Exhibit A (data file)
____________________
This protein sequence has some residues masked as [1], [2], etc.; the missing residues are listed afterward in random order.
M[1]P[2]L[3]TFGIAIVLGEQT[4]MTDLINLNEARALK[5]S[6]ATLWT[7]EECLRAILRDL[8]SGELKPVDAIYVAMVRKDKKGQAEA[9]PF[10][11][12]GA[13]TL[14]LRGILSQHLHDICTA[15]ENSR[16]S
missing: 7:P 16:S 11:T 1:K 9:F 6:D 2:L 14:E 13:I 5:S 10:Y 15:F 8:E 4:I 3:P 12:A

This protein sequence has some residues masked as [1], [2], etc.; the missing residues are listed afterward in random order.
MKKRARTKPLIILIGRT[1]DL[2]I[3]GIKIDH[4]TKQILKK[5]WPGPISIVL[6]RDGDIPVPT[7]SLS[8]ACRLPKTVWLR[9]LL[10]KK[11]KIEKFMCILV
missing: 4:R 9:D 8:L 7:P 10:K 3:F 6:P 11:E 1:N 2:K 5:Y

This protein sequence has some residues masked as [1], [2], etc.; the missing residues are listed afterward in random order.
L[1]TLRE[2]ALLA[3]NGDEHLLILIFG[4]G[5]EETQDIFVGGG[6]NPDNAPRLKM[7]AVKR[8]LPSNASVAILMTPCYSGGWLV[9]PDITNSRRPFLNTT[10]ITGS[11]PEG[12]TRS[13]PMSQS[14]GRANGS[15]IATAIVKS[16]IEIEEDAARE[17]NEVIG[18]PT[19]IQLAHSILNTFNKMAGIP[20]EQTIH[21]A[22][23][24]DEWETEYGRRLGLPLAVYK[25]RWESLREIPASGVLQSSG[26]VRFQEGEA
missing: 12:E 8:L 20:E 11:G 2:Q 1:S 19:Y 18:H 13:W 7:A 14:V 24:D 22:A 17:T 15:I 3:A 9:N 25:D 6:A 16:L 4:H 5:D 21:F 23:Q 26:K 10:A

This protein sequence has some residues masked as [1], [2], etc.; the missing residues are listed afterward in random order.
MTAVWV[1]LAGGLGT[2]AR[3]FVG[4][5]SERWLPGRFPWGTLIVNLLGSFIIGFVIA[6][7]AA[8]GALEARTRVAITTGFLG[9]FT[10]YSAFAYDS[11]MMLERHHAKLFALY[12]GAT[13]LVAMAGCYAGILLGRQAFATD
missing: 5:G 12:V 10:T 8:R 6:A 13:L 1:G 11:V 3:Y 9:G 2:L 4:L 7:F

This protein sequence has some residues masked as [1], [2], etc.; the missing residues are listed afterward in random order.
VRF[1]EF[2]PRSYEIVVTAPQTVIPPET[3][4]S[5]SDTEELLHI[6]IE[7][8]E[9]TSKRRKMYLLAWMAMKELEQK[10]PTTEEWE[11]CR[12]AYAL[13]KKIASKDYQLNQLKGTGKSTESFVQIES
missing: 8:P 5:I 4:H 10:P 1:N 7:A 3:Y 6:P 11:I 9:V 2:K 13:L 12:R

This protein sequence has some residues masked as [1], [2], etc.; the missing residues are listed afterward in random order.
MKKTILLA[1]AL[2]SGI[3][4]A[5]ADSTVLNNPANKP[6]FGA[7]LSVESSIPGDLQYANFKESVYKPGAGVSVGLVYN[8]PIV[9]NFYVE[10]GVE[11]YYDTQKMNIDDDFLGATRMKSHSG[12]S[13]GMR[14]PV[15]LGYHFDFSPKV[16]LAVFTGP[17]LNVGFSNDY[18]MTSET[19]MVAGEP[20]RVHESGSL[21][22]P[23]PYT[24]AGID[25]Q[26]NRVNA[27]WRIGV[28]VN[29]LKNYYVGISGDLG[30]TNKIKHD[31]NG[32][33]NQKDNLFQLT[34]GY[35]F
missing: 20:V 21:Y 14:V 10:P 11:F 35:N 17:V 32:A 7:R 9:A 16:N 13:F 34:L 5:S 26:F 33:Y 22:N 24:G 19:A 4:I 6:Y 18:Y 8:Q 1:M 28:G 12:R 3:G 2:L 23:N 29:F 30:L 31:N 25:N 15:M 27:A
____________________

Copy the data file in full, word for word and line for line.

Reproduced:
This protein sequence has some residues masked as [1], [2], etc.; the missing residues are listed afterward in random order.
M[1]P[2]L[3]TFGIAIVLGEQT[4]MTDLINLNEARALK[5]S[6]ATLWT[7]EECLRAILRDL[8]SGELKPVDAIYVAMVRKDKKGQAEA[9]PF[10][11][12]GA[13]TL[14]LRGILSQHLHDICTA[15]ENSR[16]S
missing: 7:P 16:S 11:T 1:K 9:F 6:D 2:L 14:E 13:I 5:S 10:Y 15:F 8:E 4:I 3:P 12:A

This protein sequence has some residues masked as [1], [2], etc.; the missing residues are listed afterward in random order.
MKKRARTKPLIILIGRT[1]DL[2]I[3]GIKIDH[4]TKQILKK[5]WPGPISIVL[6]RDGDIPVPT[7]SLS[8]ACRLPKTVWLR[9]LL[10]KK[11]KIEKFMCILV
missing: 4:R 9:D 8:L 7:P 10:K 3:F 6:P 11:E 1:N 2:K 5:Y

This protein sequence has some residues masked as [1], [2], etc.; the missing residues are listed afterward in random order.
L[1]TLRE[2]ALLA[3]NGDEHLLILIFG[4]G[5]EETQDIFVGGG[6]NPDNAPRLKM[7]AVKR[8]LPSNASVAILMTPCYSGGWLV[9]PDITNSRRPFLNTT[10]ITGS[11]PEG[12]TRS[13]PMSQS[14]GRANGS[15]IATAIVKS[16]IEIEEDAARE[17]NEVIG[18]PT[19]IQLAHSILNTFNKMAGIP[20]EQTIH[21]A[22][23][24]DEWETEYGRRLGLPLAVYK[25]RWESLREIPASGVLQSSG[26]VRFQEGEA
missing: 12:E 8:L 20:E 11:G 2:Q 1:S 19:Y 18:H 13:W 7:A 14:V 24:D 22:A 17:T 15:I 3:A 9:N 25:D 6:A 16:L 4:H 5:D 21:F 23:Q 26:K 10:A

This protein sequence has some residues masked as [1], [2], etc.; the missing residues are listed afterward in random order.
MTAVWV[1]LAGGLGT[2]AR[3]FVG[4][5]SERWLPGRFPWGTLIVNLLGSFIIGFVIA[6][7]AA[8]GALEARTRVAITTGFLG[9]FT[10]YSAFAYDS[11]MMLERHHAKLFALY[12]GAT[13]LVAMAGCYAGILLGRQAFATD
missing: 5:G 12:V 10:T 8:R 6:A 13:L 1:G 11:V 3:Y 9:G 2:L 4:L 7:F

This protein sequence has some residues masked as [1], [2], etc.; the missing residues are listed afterward in random order.
VRF[1]EF[2]PRSYEIVVTAPQTVIPPET[3][4]S[5]SDTEELLHI[6]IE[7][8]E[9]TSKRRKMYLLAWMAMKELEQK[10]PTTEEWE[11]CR[12]AYAL[13]KKIASKDYQLNQLKGTGKSTESFVQIES
missing: 8:P 5:I 4:H 10:P 1:N 7:A 3:Y 6:P 11:I 9:V 2:K 13:L 12:R

This protein sequence has some residues masked as [1], [2], etc.; the missing residues are listed afterward in random order.
MKKTILLA[1]AL[2]SGI[3][4]A[5]ADSTVLNNPANKP[6]FGA[7]LSVESSIPGDLQYANFKESVYKPGAGVSVGLVYN[8]PIV[9]NFYVE[10]GVE[11]YYDTQKMNIDDDFLGATRMKSHSG[12]S[13]GMR[14]PV[15]LGYHFDFSPKV[16]LAVFTGP[17]LNVGFSNDY[18]MTSET[19]MVAGEP[20]RVHESGSL[21][22]P[23]PYT[24]AGID[25]Q[26]NRVNA[27]WRIGV[28]VN[29]LKNYYVGISGDLG[30]TNKIKHD[31]NG[32][33]NQKDNLFQLT[34]GY[35]F
missing: 20:V 21:Y 14:V 10:P 11:F 35:N 17:V 32:A 7:R 9:A 16:N 13:F 34:L 5:S 26:F 33:Y 22:N 24:G 19:A 4:I 6:Y 18:Y 8:Q 1:M 28:G 12:R 3:G 2:L 23:N 29:F 30:L 31:N 25:N 15:M 27:A